When it comes to goiter, certain foods eaten in large quantities can actually contribute to a worsening goiter. These are known as goitrogens. Goitrogens include large quantities of raw cabbage, brussel sprouts, many other greens and the aforementioned soy. Broccoli is also one of these. Cooking goitrogens, however, neutralizes most of the thyroid impact, and typically they are not a problem unless you are eating large quantities of them raw everyday.
The treatment for a goiter is typically the use of thyroid hormone drugs which can help shrink the goiter to a manageable size, but if the goiter is extremely large so that it is cosmetically unsightly, if it endangers breathing or swallowing, most doctors will typically recommend partial or complete removal of the thyroid, surgery known as thyroidectomy. However, most goiters don't require such dramatic measures and usually respond to drug treatment.
I am taking prenatal vitamins. Is this giving me a sufficient amount of the vitamins you recommended in your book or should I be taking additional supplements in addition to the prenatal?
Prenatal vitamins characteristically have somewhat higher levels of the B vitamins and calcium and iron than typically found in a regular multivitamin. Whether this is meeting your requirements is not something I can determine. You'd need to talk to your doctor or nutritionist, about whether this is suitable for your health situation.
I can tell you that even some of the best prenatal vitamins do not include, in sufficient quantities, some of the nutrients that you may want to be sure you're getting. Also, most do not include amino acids like Tyrosine that are helpful to thyroid conditions.
A warning: Prenatal vitamins are typically high in iron and may contain supplemental calcium. Those are essential to a pregnant woman or nursing mother. Calcium and iron have the ability to interfere with the thyroid hormone that you are taking. So you need to make sure you are allowing three to four hours time difference between taking a vitamin that includes calcium or iron, and your thyroid drug, or you may be deactivating your thyroid drug and allowing yourself to become hypothyroid. This is important for pregnant women because adequate thyroid replacement hormones are important during your baby's development, even in the earliest weeks of pregnancy. Many women begin taking prenatal vitamins when trying to conceive or as soon as they find out they are pregnant. So be sure to take these drugs at least three to four hours apart. This also applies to calcium-fortified orange juice, which many people like to take in the morning, with their vitamins and medication. Do not take that with your thyroid medication.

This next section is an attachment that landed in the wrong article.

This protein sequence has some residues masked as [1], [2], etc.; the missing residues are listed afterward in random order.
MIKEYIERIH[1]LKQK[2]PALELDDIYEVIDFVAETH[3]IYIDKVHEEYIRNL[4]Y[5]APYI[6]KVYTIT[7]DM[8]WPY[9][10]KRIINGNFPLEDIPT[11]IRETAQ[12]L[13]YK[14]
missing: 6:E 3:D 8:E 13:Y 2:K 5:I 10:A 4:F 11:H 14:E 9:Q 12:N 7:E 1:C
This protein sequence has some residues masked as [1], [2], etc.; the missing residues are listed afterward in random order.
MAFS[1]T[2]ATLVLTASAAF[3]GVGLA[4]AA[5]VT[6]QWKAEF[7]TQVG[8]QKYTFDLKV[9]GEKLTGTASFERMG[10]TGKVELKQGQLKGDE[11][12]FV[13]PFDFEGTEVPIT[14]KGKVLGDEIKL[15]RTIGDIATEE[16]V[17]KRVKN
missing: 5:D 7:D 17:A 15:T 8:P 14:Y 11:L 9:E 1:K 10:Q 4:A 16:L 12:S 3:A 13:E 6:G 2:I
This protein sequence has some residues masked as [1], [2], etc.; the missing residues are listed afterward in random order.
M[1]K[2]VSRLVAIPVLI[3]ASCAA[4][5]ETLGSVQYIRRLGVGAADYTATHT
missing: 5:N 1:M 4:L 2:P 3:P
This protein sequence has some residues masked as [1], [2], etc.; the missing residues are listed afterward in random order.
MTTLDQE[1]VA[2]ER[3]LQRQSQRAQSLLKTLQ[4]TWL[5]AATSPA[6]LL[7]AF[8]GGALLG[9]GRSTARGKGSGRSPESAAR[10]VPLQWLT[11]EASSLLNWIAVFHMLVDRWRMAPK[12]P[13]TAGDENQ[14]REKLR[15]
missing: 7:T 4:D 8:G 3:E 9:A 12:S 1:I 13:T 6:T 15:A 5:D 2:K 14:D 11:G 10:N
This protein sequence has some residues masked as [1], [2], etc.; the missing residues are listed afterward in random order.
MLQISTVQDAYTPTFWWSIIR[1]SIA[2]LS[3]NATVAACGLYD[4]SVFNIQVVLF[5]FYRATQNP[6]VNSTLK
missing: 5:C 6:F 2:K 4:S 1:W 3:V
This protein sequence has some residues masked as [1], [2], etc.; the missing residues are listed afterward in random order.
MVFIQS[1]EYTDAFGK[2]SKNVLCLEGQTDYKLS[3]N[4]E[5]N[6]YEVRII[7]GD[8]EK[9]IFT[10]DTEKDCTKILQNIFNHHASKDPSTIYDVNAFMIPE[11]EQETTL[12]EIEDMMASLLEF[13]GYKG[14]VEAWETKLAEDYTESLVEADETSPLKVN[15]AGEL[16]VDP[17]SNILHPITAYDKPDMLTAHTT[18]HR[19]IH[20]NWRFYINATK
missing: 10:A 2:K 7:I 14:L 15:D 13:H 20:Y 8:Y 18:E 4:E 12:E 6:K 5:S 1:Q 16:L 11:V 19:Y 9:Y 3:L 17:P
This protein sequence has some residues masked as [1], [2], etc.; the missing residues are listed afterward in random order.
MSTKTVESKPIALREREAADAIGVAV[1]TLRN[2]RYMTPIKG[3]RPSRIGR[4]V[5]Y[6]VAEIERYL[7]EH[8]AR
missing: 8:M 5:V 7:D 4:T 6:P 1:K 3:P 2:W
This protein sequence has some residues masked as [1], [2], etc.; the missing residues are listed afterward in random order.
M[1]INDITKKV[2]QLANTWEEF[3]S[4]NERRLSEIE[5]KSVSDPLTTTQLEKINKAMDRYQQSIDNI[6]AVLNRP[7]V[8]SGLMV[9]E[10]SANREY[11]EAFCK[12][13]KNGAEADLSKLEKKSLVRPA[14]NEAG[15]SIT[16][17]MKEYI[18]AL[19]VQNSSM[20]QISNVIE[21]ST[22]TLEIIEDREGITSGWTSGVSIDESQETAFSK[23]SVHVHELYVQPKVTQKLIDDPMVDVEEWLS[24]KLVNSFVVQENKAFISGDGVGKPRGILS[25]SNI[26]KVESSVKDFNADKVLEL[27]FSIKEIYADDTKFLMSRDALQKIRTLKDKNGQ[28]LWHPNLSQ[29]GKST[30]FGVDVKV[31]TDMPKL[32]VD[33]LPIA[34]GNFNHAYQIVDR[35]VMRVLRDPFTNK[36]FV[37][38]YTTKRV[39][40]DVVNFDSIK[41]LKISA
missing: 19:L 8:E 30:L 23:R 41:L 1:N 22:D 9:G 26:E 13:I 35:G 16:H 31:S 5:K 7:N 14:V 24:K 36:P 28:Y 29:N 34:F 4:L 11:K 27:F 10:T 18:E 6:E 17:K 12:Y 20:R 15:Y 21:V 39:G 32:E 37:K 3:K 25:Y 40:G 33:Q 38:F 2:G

|"Calcium and iron have the ability to interfere with the thyroid hormone that you are taking."|
Mary, we are almost out of time. Before we wrap things up for today, do you have any final comments for us?
I thank everyone for coming, and if you have questions that weren't answered, I'd be happy to find information for you if you write to me. You can write to me at [email protected] If you'd like to stay up on information, I welcome you to visit the web site and sign up for my free email letter. I hope you find this information helpful as you stay on the road to living well.
When will your new book be out?
This fall, late September. The new addition of Living Well with Hypothyroidism came out this spring with updated information for 2005.
Our thanks to Mary J. Shomon for joining us today. For more information, please read Mary Shomon's books including Living Well with Hypothyroidism , The Thyroid Diet: Manage Your Metabolism for Lasting Weight Loss , and her new one Living Well with Graves' Disease and Hyperthyroidism . You can also visit her on the web at www.thyroid-info.com. For more discussion on this topic, be sure to visit the WebMD message boards to ask questions of our online health professionals and to share questions, comments, and support with other WebMD members.